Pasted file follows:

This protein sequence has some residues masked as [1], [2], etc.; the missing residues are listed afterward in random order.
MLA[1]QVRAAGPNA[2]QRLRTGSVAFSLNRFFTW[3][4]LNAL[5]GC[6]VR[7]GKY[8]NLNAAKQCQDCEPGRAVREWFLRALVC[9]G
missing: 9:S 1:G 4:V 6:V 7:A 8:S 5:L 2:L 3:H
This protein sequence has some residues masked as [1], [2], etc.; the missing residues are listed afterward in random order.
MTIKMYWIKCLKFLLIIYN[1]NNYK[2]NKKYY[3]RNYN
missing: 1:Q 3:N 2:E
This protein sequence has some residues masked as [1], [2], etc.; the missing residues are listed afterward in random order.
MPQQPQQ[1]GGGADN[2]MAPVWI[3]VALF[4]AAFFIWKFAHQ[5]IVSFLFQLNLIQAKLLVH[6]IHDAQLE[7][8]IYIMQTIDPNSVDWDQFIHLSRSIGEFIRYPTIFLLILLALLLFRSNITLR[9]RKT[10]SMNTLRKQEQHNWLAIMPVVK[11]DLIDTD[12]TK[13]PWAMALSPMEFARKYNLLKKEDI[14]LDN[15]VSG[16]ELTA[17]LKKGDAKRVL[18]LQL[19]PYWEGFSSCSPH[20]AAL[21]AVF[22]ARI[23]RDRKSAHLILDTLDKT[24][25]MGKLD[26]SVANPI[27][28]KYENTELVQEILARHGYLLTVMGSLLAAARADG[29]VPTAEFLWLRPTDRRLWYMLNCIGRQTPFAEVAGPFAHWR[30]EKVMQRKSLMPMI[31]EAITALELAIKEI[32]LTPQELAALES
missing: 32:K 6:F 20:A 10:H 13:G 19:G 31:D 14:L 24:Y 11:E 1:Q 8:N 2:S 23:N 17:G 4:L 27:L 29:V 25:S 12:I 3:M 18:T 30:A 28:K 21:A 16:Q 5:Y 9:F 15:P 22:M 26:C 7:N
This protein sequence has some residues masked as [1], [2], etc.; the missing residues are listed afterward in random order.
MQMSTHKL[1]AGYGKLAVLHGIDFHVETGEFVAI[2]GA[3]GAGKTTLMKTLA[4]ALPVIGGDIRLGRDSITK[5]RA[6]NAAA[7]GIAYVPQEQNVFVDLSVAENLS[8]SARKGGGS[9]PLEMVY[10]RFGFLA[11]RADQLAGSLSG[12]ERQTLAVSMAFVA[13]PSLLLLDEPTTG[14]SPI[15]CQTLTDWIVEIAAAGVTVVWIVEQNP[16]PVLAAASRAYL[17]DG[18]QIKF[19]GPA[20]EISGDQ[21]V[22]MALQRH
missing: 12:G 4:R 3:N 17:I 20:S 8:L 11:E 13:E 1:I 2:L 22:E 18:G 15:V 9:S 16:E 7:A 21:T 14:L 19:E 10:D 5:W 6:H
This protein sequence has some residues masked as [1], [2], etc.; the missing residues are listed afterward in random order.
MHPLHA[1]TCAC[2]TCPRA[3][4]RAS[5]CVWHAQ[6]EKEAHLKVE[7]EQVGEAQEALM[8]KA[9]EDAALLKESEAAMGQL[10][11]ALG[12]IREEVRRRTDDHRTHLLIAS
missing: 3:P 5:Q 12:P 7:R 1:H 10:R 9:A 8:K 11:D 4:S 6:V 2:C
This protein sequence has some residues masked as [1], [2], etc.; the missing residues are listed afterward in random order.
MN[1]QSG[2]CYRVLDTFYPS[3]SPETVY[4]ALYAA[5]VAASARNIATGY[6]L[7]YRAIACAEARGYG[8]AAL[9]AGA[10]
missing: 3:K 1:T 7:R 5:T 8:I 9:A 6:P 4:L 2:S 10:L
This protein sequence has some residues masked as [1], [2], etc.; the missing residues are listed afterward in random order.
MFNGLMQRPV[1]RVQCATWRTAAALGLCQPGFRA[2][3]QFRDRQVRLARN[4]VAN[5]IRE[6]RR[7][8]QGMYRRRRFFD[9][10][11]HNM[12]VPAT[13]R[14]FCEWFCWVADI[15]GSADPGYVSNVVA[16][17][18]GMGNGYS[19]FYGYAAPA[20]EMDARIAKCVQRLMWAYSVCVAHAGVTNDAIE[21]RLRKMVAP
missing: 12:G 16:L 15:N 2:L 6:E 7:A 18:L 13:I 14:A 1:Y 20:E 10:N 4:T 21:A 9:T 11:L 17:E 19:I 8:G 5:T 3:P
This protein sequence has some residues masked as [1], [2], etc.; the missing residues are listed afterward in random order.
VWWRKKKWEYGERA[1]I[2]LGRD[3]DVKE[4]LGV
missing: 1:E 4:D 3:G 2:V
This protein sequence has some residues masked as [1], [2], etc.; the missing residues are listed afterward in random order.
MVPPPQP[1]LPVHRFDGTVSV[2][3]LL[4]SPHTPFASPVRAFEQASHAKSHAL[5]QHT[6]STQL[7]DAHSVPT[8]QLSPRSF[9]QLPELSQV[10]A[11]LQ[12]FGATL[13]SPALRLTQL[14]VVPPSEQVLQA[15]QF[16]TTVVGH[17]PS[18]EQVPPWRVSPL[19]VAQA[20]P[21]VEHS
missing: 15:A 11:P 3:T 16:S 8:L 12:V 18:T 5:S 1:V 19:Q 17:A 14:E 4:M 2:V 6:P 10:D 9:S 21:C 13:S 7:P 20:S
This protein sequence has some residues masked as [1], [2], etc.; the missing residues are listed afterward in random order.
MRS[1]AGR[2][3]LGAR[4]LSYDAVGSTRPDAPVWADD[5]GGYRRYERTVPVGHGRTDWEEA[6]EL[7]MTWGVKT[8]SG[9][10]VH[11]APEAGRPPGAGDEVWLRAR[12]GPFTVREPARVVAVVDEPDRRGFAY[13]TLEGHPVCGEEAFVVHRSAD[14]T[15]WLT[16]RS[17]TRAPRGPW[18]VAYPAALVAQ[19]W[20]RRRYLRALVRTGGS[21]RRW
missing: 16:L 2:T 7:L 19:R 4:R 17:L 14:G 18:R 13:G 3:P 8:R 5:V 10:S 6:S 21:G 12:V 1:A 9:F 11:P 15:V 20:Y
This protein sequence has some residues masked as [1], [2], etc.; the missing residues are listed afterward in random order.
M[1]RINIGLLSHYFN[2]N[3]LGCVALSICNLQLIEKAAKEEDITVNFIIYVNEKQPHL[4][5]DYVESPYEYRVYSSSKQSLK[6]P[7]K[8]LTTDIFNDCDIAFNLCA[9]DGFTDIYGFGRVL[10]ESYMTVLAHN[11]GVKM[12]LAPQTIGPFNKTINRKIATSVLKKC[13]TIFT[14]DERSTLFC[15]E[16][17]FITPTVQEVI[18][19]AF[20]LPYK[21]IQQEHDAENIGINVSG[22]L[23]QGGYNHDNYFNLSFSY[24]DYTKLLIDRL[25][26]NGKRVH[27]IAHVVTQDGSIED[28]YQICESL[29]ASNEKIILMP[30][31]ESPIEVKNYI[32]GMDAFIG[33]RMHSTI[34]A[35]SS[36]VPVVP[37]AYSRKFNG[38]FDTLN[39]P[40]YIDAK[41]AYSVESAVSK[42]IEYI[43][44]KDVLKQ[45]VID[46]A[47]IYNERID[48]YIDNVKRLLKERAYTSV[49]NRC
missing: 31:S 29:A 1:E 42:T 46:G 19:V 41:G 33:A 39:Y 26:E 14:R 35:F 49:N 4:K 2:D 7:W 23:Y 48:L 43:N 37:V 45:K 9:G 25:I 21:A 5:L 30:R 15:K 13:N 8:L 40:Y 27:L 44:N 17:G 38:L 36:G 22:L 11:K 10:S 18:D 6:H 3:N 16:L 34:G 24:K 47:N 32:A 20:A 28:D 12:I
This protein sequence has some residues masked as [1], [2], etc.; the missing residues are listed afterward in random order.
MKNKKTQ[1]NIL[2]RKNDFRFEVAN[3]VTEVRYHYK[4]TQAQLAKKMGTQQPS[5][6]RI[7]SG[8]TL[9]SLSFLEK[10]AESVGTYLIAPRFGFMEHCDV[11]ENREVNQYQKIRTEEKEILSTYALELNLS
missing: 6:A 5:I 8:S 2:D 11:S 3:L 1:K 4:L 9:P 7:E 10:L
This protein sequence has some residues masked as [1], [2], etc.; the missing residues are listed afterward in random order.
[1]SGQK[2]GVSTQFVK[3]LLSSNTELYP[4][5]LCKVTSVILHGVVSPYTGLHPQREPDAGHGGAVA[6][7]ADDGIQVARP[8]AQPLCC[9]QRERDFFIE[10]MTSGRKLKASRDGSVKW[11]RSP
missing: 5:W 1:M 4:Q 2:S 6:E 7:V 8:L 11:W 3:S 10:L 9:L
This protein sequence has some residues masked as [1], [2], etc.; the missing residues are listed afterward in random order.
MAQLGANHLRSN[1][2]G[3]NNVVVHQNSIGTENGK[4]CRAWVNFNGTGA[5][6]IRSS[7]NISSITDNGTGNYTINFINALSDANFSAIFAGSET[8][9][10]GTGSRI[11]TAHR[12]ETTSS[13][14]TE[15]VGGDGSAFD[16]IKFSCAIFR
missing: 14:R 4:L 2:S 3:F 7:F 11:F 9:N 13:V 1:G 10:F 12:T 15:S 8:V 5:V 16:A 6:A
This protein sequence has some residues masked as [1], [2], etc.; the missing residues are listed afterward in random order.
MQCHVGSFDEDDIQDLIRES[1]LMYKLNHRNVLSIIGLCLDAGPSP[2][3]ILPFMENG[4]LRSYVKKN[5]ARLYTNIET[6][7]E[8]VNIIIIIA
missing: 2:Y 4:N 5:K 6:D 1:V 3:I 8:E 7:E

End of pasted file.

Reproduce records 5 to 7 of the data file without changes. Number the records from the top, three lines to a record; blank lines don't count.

This protein sequence has some residues masked as [1], [2], etc.; the missing residues are listed afterward in random order.
MHPLHA[1]TCAC[2]TCPRA[3][4]RAS[5]CVWHAQ[6]EKEAHLKVE[7]EQVGEAQEALM[8]KA[9]EDAALLKESEAAMGQL[10][11]ALG[12]IREEVRRRTDDHRTHLLIAS
missing: 3:P 5:Q 12:P 7:R 1:H 10:R 9:A 8:K 11:D 4:S 6:V 2:C
This protein sequence has some residues masked as [1], [2], etc.; the missing residues are listed afterward in random order.
MN[1]QSG[2]CYRVLDTFYPS[3]SPETVY[4]ALYAA[5]VAASARNIATGY[6]L[7]YRAIACAEARGYG[8]AAL[9]AGA[10]
missing: 3:K 1:T 7:R 5:T 8:I 9:A 6:P 4:L 2:S 10:L
This protein sequence has some residues masked as [1], [2], etc.; the missing residues are listed afterward in random order.
MFNGLMQRPV[1]RVQCATWRTAAALGLCQPGFRA[2][3]QFRDRQVRLARN[4]VAN[5]IRE[6]RR[7][8]QGMYRRRRFFD[9][10][11]HNM[12]VPAT[13]R[14]FCEWFCWVADI[15]GSADPGYVSNVVA[16][17][18]GMGNGYS[19]FYGYAAPA[20]EMDARIAKCVQRLMWAYSVCVAHAGVTNDAIE[21]RLRKMVAP
missing: 12:G 16:L 15:N 2:L 6:E 7:A 18:L 13:I 14:A 1:Y 20:E 10:N 4:T 21:A 9:T 11:L 17:E 19:I 8:G 5:T 3:P